The Catholic School Advantage in a Changing Social Landscape: Consistency or Increasing Fragility?

Author(s): Kendralin J. Freeman and Mark Berends

Source: Freeman, Kendralin J., and Mark Berends. 2016. “The Catholic School Advantage in a Changing Social Landscape: Consistency or Increasing Fragility?” Journal of School Choice 10(1):22-47.



As the debate surrounding how best to deal with educational inequality in the United States continues, policy makers have turned to school choice as a possible solution for dealing with persistent disparities in student outcomes. Catholic schools, in particular, have been found to produce students with generally higher educational outcomes, but there is debate as to whether or not this effect is due to the practices of the schools themselves, or rather simply a product of the selection of a certain type of student into Catholic schools. With this debate in mind, Freeman and Berends use longitudinal survey data to examine how school sector influences students’ college-going behavior. They find that Catholic school graduates are more likely than their public school-educated peers to enroll in college, but the two groups do not differ significantly in terms of the type of institution they choose to attend. The paper also includes an examination of how the benefits of Catholic school attendance have changed over time, finding that shifting demographics in the United States and changes in the Catholic church have led to a decrease in the magnitude of the Catholic school advantage since the 1980s.

Background and Research Questions

Freeman and Berends begin by laying out the current research on whether or not the Catholic school advantage (CSA) exists. Generally, Catholic school graduates are believed to have higher educational outcomes compared to public school graduates. Empirical support for this belief links Catholic school attendance to achievement during elementary and secondary education. In this study, the authors take the question of the CSA to the next level of education, exploring how Catholic school attendance affects college enrollment and school choice.  The authors hypothesize that the overall effect size of the CSA for this outcome will be smaller than that found in previous studies, but that Catholic school graduates will differ qualitatively from their public school peers in terms of the types of schools they choose to attend, with Catholic schools channeling students into four-year programs and selective institutions rather than two-year or technical programs.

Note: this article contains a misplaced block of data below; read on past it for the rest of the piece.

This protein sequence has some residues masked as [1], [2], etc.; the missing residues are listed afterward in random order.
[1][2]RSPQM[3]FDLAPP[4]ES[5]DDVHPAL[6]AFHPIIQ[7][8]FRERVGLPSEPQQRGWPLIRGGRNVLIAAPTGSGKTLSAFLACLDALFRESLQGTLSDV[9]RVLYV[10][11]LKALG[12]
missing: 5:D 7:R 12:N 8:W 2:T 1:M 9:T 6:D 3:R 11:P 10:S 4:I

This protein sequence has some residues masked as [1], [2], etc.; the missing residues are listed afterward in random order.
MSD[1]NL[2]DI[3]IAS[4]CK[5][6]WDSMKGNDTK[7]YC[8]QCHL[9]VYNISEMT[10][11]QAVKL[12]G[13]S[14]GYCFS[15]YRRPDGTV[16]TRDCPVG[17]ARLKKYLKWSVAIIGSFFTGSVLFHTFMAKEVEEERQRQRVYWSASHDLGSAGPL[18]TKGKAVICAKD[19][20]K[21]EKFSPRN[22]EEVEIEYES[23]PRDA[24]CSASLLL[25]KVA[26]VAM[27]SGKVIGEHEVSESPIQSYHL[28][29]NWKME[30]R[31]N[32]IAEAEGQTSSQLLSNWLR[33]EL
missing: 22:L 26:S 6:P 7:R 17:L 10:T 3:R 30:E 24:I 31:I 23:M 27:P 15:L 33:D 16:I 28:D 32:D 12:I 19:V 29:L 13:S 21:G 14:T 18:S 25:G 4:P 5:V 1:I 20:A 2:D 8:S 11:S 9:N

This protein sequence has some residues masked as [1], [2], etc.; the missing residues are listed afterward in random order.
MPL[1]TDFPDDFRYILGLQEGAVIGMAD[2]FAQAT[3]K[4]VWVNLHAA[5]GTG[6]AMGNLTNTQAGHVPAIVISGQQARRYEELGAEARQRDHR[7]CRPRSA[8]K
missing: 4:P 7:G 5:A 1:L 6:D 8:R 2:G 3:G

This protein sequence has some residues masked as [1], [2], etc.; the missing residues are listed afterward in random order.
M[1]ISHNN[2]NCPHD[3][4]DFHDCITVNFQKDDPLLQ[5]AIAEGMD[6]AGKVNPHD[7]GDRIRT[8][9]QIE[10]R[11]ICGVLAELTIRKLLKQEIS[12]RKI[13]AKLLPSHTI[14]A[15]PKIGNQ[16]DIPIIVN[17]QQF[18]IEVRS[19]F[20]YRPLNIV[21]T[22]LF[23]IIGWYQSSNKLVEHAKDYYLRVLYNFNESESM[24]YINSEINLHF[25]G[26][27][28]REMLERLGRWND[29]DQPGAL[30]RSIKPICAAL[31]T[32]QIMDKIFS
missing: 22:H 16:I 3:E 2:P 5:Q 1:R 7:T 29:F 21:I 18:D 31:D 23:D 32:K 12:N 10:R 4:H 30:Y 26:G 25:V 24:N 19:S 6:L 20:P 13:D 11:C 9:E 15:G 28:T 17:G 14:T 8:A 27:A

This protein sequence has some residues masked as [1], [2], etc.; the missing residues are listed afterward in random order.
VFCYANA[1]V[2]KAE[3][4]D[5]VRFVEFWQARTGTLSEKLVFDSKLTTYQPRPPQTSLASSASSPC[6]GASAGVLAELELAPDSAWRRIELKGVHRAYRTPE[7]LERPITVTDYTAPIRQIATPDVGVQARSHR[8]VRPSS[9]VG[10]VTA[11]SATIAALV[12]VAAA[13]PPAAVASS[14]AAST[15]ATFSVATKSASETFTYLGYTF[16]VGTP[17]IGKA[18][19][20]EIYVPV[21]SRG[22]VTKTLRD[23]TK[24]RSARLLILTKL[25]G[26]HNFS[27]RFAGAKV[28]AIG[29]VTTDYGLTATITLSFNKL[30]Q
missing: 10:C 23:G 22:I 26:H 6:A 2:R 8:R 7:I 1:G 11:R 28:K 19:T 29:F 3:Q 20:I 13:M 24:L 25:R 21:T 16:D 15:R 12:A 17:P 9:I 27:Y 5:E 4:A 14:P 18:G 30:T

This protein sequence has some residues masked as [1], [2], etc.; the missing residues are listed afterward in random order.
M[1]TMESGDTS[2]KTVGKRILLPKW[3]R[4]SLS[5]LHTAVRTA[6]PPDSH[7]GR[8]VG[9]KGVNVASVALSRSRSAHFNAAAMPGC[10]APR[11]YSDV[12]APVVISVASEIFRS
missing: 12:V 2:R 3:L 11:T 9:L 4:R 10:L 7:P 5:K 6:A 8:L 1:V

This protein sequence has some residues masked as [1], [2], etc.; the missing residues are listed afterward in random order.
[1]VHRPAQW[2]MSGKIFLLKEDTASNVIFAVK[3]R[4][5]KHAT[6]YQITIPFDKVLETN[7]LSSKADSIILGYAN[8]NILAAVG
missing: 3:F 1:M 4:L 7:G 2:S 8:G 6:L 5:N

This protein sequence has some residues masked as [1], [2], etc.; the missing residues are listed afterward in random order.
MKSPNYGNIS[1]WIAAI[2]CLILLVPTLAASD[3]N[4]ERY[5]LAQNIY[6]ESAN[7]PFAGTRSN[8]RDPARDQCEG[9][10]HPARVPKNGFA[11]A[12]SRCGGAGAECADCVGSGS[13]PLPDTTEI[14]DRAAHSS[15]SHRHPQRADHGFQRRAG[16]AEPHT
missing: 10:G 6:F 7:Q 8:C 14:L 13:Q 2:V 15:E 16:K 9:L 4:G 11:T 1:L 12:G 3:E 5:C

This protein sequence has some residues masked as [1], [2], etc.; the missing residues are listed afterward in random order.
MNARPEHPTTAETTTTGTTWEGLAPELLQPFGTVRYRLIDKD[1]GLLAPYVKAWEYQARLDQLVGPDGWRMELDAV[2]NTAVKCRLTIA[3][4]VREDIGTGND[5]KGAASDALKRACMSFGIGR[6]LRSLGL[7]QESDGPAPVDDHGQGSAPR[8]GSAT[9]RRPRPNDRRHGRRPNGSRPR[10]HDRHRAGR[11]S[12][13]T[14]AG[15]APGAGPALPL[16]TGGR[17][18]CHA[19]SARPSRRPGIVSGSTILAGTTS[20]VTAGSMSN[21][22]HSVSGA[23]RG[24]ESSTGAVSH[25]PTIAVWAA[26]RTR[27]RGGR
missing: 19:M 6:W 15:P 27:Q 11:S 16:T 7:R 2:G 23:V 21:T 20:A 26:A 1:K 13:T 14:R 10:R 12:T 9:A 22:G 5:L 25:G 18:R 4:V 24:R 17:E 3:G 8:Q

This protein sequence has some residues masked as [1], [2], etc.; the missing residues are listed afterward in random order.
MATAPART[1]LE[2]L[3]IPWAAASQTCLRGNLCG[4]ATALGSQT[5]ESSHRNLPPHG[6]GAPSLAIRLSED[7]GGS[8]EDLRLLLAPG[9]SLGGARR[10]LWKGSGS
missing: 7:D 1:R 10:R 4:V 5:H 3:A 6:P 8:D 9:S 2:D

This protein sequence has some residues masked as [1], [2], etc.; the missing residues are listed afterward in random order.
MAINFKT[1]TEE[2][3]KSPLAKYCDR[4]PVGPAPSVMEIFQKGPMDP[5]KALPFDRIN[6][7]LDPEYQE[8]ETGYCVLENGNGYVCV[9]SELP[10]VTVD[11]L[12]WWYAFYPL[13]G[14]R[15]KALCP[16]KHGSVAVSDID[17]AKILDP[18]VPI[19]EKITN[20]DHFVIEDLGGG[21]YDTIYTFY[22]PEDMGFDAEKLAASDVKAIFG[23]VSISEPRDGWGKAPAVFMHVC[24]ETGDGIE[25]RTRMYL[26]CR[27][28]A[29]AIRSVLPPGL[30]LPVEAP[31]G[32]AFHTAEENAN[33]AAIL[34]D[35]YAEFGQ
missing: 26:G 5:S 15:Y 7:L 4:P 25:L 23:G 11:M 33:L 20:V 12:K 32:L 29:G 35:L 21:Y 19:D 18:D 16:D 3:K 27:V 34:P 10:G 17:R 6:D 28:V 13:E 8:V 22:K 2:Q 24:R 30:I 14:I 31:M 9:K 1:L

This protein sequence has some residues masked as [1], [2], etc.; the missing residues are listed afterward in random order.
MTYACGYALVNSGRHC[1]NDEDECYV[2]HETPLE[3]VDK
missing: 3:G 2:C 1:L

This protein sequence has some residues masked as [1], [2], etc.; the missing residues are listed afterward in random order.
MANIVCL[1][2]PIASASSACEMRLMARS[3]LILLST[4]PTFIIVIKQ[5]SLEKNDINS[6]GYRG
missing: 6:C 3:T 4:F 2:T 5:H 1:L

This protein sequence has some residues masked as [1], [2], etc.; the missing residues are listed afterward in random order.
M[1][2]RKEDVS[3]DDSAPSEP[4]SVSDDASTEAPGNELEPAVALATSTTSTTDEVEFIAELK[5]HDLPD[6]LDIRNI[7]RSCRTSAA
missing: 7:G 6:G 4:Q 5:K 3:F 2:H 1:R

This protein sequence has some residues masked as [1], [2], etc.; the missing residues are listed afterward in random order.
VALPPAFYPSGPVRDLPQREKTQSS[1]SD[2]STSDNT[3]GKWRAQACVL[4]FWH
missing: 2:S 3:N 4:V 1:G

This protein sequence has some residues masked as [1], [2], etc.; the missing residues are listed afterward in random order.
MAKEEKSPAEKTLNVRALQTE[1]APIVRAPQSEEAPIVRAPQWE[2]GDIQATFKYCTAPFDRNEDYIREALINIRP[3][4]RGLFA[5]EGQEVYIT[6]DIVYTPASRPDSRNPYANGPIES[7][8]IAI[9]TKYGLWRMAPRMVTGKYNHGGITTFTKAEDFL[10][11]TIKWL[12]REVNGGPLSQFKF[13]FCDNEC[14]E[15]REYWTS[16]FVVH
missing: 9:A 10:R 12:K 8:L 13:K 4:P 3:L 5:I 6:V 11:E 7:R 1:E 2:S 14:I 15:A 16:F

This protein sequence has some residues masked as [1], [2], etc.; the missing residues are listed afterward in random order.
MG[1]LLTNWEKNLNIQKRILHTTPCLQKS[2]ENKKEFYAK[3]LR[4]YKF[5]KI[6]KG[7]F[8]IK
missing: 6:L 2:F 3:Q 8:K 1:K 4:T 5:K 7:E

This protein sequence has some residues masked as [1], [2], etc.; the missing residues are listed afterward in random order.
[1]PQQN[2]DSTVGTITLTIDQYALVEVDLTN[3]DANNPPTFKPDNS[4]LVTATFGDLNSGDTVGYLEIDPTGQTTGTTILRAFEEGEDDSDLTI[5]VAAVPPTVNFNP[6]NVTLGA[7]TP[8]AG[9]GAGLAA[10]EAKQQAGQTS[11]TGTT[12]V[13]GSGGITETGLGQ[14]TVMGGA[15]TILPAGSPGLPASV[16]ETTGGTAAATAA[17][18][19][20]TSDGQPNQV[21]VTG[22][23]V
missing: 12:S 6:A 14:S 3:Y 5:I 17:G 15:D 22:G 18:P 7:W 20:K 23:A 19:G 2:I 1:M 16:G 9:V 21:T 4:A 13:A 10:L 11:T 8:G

The authors also express interest in how the CSA has changed over time in response to transformations in the social and educational environment in which Catholic schools operate in the United States. On the social side, both the United States and the Catholic church have experienced rather dramatic shifts in recent years, with the United States experiencing a major demographic shift and many dioceses within the Church shrinking and, consequently, shutting down parochial schools. Catholic schools, too, have new competitors for possible students in the form of charter schools, which the authors state typically draw their students from the same pool of young people. In light of these changes, the authors compare their findings with those of past work on the CSA to answer the question of how the benefits of Catholic school education have changed over time.

CSA and College Attendance

The authors utilize individual-level survey data from the first three waves of the National Study of Youth and Religion (NSYR), a longitudinal study of American youth and their families. The study, administered as an assisted survey via telephone, followed participants over the course of 2001-2013 and solicited data on (among other things) participants’ educational activities and outcomes, religious participation and beliefs, and demographic characteristics. College enrollment is measured in this paper when respondents were ages 18 – 23.  Freeman and Berends supplemented these data with material from the Integrated Post-Secondary Education Data Systems (IPEDS), a comprehensive database containing information about higher education institutions throughout the country. IPEDS data provided information about the institutions that NSYR participants reported attending, allowing researchers to determine institutional type (i.e. two-year versus four-year) and selectivity. Researchers specifically asked whether participants attended any post-secondary school at all, whether they attended a four-year school or a two-year or technical school; if the school they attended was a public, Catholic private, or other religious private institution; and the selectivity of the institution the student decided to attend, based on entrance exam scores, admissions policies, and other factors.